By 2000, he had settled in Nouakchott, Mauritania. After 9/11, he was detained by his own government. At the time of his arrest, “the Mauritanian President was hanging onto office by a spider’s thread,” which made him both reluctant to deny the U.S.’s request for Slahi and reluctant to hand over a Mauritanian citizen too readily. In mid-November 2001, Slahi was arrested and handed over to American authorities. He was flown to Amman, where he was tortured brutally by Jordanian intelligence, then Bagram Air Base in Afghanistan, and finally Guantanámo. He began writing the diary in 2005. His lawyers spent years attempting to get the diary declassified.

Slahi learned English during his detention. But his prose is shot through with moving pathos and beauty: “All I know is that one detainee sat on my right, and one on my left, and another against my back. It is always good to feel the warmth of your co-detainees, somehow it’s solacing.” Later, he writes, “I hate small planes. I always feel I’m on the wing of a demon when I travel in them.”

Slahi’s voice is complex, wry, perceptive. During an interrogation, Slahi said, “I even think his whole [9/11] story was a fake, to unlock the terrorism budget and hurt the Muslims.” He reflected on his statement later, “Back then I didn’t know a whole lot of things that I do now. I believed excessively in Conspiracy Theories — though maybe not as much as the U.S. government does.”

Slahi observes the changes in Guantanámo as tactics are introduced, changed, and discarded. Early in his detention, female CIA agents sexually molested him. One agent says, “I’ve always been successful. Having sex with someone is not considered torture.” (The use of these methods by CIA agents is confirmed in the Schmidt-Furlow report.)

Later, the interrogators craft forgeries — passports and letters from his family — but the forgeries are awkward, riddled with mistakes, and transparent. When Slahi points out that a fake U.S. passport with Slahi’s name on it doesn’t prove anything (since the U.S. government could easily create one), the interrogator never mentions it again.

To further illustrate how long-term detention fails to reach its goals, the detainees become more practiced in the techniques than their interrogators. Many of them begin to sign false confessions to earn basic rights. Slahi is awarded a DVD player and television for incriminating himself. Slahi observes that some of the interrogators are decent people following orders, and others are pathological sadists. He writes about an interrogator, “You could see that he had been doing this work for some time: there were no signs of humanity in his face. He hated himself more than anybody could hate him.”

The text is heavily redacted. Offering further testimony to the incompetence of his captors, the redactions are clumsy, tone-deaf, and poorly weighed. Details about a female interrogator and the pronoun “she” is deleted but it’s easy to infer from the rest of the text. “Gamal Abdel Nasser,” despite his death over 40 years ago, is obscured, presumably because the redactor didn’t recognize the name of the most seminal Arab leader of the 20th century.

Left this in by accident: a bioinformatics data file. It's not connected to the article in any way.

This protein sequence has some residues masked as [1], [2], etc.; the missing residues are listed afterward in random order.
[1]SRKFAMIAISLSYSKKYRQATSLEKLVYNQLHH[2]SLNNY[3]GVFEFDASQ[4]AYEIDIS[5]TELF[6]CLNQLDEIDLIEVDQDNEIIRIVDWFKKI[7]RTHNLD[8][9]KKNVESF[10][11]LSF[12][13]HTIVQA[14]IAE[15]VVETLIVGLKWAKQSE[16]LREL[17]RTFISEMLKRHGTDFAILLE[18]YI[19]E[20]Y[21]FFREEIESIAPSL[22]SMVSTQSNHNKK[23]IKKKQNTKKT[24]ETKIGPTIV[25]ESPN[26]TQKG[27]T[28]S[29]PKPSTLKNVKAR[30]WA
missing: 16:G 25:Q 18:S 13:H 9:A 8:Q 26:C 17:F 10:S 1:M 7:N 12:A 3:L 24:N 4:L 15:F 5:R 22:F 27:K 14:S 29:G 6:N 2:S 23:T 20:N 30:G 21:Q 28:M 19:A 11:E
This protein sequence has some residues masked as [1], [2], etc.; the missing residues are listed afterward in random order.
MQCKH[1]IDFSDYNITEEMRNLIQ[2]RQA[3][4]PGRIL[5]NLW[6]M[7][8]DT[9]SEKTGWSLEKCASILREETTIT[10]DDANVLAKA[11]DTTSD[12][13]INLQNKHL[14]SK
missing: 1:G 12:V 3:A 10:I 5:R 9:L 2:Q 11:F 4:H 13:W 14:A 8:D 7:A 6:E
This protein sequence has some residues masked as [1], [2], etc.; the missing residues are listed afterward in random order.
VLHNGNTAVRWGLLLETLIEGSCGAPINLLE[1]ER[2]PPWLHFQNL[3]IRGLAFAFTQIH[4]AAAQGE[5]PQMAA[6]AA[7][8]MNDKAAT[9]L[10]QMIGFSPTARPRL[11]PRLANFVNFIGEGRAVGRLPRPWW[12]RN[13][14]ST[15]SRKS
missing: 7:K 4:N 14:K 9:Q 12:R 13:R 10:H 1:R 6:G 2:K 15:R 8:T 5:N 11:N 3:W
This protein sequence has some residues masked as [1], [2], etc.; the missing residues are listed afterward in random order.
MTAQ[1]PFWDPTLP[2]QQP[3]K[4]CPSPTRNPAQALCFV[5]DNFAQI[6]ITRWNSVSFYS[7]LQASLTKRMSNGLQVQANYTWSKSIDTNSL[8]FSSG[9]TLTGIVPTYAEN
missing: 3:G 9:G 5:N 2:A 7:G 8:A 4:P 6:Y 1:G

The handwritten pages that are interspersed throughout the book have the chastening effect of authenticity. The pages are blotted with excisions that create a literal void, the names, details, and locations that are still classified. They also come to represent a more pervasive void: an incomplete reckoning with the unconscionable policies performed in the name of American citizens.

The first conclusion of the Torture Report is: “#1: The CIA’s use of its enhanced interrogation techniques was not an effective means of acquiring intelligence or gaining cooperation from detainees.” The report goes on to point out that torture often led to fabrications about “critical intelligence issues.”

In 2010, Judge James Robertson agreed:

The government had to adduce evidence — which is different from intelligence — showing that it was more likely than not that Salahi was a part of al-Qaida. To do so, it had to show that the support Salahi undoubtedly did provide from time to time was provided within al-Qaida’s command structure. The government has not done so. (sic)

He continues, “The government’s problem is that its proof that Salahi gave material support to terrorists is so attenuated, or so tainted by coercion and mistreatment, or so classified, that it cannot support a successful criminal prosecution.”

The writ has not been executed. In September 2010, a Circuit Court found that the court left “unresolved key factual questions necessary for us to determine as a matter of law whether Salahi was ‘part of’ al-Qaida when captured.” They vacated Robertson’s decision and “remanded [Slahi’s case] for further proceedings.”

is a writer and lecturer, based in Chiang Mai, Thailand. Follow him @GiveUsThisNada.